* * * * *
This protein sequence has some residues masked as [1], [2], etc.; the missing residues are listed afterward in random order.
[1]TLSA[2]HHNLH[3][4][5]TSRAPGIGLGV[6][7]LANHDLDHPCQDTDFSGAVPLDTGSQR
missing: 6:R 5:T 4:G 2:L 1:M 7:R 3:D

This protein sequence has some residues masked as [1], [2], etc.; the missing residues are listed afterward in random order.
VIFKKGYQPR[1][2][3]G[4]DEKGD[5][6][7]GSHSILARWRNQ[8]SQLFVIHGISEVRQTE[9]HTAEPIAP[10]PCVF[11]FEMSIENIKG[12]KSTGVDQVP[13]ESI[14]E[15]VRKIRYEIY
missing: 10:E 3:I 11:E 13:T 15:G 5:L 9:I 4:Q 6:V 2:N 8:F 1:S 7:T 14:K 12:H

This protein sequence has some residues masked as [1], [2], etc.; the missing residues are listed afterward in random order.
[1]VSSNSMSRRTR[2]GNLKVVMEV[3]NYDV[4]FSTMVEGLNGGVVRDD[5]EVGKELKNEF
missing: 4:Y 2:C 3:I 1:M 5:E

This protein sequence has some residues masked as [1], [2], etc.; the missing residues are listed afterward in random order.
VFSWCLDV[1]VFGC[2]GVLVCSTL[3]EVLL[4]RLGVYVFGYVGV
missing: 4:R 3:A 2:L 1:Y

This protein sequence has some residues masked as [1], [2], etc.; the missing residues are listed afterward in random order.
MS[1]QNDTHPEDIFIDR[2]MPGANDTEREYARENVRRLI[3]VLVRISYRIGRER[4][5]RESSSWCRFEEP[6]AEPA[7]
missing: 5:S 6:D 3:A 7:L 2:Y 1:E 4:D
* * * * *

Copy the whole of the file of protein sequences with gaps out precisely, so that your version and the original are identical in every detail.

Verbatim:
This protein sequence has some residues masked as [1], [2], etc.; the missing residues are listed afterward in random order.
[1]TLSA[2]HHNLH[3][4][5]TSRAPGIGLGV[6][7]LANHDLDHPCQDTDFSGAVPLDTGSQR
missing: 6:R 5:T 4:G 2:L 1:M 7:R 3:D

This protein sequence has some residues masked as [1], [2], etc.; the missing residues are listed afterward in random order.
VIFKKGYQPR[1][2][3]G[4]DEKGD[5][6][7]GSHSILARWRNQ[8]SQLFVIHGISEVRQTE[9]HTAEPIAP[10]PCVF[11]FEMSIENIKG[12]KSTGVDQVP[13]ESI[14]E[15]VRKIRYEIY
missing: 10:E 3:I 11:E 13:T 15:G 5:L 9:I 4:Q 6:V 2:N 8:F 1:S 7:T 14:K 12:H

This protein sequence has some residues masked as [1], [2], etc.; the missing residues are listed afterward in random order.
[1]VSSNSMSRRTR[2]GNLKVVMEV[3]NYDV[4]FSTMVEGLNGGVVRDD[5]EVGKELKNEF
missing: 4:Y 2:C 3:I 1:M 5:E

This protein sequence has some residues masked as [1], [2], etc.; the missing residues are listed afterward in random order.
VFSWCLDV[1]VFGC[2]GVLVCSTL[3]EVLL[4]RLGVYVFGYVGV
missing: 4:R 3:A 2:L 1:Y

This protein sequence has some residues masked as [1], [2], etc.; the missing residues are listed afterward in random order.
MS[1]QNDTHPEDIFIDR[2]MPGANDTEREYARENVRRLI[3]VLVRISYRIGRER[4][5]RESSSWCRFEEP[6]AEPA[7]
missing: 5:S 6:D 3:A 7:L 2:Y 1:E 4:D